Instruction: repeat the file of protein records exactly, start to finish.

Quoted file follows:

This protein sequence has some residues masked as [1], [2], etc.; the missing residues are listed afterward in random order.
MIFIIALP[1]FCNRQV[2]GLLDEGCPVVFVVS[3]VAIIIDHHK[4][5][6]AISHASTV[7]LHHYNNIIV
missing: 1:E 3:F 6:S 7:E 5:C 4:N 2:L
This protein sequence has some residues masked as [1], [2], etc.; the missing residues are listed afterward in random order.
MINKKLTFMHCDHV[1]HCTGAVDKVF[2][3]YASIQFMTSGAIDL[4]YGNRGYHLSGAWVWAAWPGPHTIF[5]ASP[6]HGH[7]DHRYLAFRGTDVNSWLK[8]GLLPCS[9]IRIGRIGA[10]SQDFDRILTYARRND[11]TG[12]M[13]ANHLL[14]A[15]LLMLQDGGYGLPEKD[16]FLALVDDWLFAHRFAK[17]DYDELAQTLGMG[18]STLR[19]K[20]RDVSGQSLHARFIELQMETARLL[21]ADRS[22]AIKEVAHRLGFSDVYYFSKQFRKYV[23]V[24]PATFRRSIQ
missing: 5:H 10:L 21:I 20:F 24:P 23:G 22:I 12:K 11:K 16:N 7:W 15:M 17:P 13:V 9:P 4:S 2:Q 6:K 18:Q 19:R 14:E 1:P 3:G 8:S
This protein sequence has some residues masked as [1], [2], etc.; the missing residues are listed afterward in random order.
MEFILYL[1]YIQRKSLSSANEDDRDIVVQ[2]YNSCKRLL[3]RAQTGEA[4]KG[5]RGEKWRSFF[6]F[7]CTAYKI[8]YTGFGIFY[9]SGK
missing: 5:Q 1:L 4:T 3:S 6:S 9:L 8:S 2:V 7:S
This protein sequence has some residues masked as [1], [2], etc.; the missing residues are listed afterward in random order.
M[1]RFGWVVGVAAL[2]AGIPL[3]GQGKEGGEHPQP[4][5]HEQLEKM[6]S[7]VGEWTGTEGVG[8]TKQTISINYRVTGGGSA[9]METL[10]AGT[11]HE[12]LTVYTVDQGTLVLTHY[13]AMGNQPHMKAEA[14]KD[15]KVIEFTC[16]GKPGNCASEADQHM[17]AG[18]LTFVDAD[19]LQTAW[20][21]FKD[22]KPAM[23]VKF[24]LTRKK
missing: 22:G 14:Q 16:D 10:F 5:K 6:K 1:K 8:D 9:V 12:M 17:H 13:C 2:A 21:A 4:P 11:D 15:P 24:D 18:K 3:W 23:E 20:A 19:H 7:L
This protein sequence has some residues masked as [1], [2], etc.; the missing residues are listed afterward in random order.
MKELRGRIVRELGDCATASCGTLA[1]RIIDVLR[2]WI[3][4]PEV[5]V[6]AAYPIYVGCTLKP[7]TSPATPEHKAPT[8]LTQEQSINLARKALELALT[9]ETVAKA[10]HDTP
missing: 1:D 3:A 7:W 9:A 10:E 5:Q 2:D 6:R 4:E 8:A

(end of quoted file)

This protein sequence has some residues masked as [1], [2], etc.; the missing residues are listed afterward in random order.
MIFIIALP[1]FCNRQV[2]GLLDEGCPVVFVVS[3]VAIIIDHHK[4][5][6]AISHASTV[7]LHHYNNIIV
missing: 1:E 3:F 6:S 7:E 5:C 4:N 2:L
This protein sequence has some residues masked as [1], [2], etc.; the missing residues are listed afterward in random order.
MINKKLTFMHCDHV[1]HCTGAVDKVF[2][3]YASIQFMTSGAIDL[4]YGNRGYHLSGAWVWAAWPGPHTIF[5]ASP[6]HGH[7]DHRYLAFRGTDVNSWLK[8]GLLPCS[9]IRIGRIGA[10]SQDFDRILTYARRND[11]TG[12]M[13]ANHLL[14]A[15]LLMLQDGGYGLPEKD[16]FLALVDDWLFAHRFAK[17]DYDELAQTLGMG[18]STLR[19]K[20]RDVSGQSLHARFIELQMETARLL[21]ADRS[22]AIKEVAHRLGFSDVYYFSKQFRKYV[23]V[24]PATFRRSIQ
missing: 5:H 10:L 21:I 20:F 24:P 23:G 22:I 12:K 11:K 16:N 7:W 15:M 17:P 13:V 9:P 4:S 2:Q 6:K 18:Q 19:R 14:E 1:P 3:G 8:S
This protein sequence has some residues masked as [1], [2], etc.; the missing residues are listed afterward in random order.
MEFILYL[1]YIQRKSLSSANEDDRDIVVQ[2]YNSCKRLL[3]RAQTGEA[4]KG[5]RGEKWRSFF[6]F[7]CTAYKI[8]YTGFGIFY[9]SGK
missing: 5:Q 1:L 4:T 3:S 6:S 9:L 8:S 2:V 7:S
This protein sequence has some residues masked as [1], [2], etc.; the missing residues are listed afterward in random order.
M[1]RFGWVVGVAAL[2]AGIPL[3]GQGKEGGEHPQP[4][5]HEQLEKM[6]S[7]VGEWTGTEGVG[8]TKQTISINYRVTGGGSA[9]METL[10]AGT[11]HE[12]LTVYTVDQGTLVLTHY[13]AMGNQPHMKAEA[14]KD[15]KVIEFTC[16]GKPGNCASEADQHM[17]AG[18]LTFVDAD[19]LQTAW[20][21]FKD[22]KPAM[23]VKF[24]LTRKK
missing: 22:G 14:Q 16:D 10:F 5:K 6:K 1:K 8:D 9:V 12:M 17:H 13:C 2:A 21:A 4:P 11:D 15:P 24:D 18:K 3:W 23:E 20:A 19:H 7:L
This protein sequence has some residues masked as [1], [2], etc.; the missing residues are listed afterward in random order.
MKELRGRIVRELGDCATASCGTLA[1]RIIDVLR[2]WI[3][4]PEV[5]V[6]AAYPIYVGCTLKP[7]TSPATPEHKAPT[8]LTQEQSINLARKALELALT[9]ETVAKA[10]HDTP
missing: 1:D 3:A 7:W 9:A 10:E 5:Q 2:D 6:R 4:E 8:A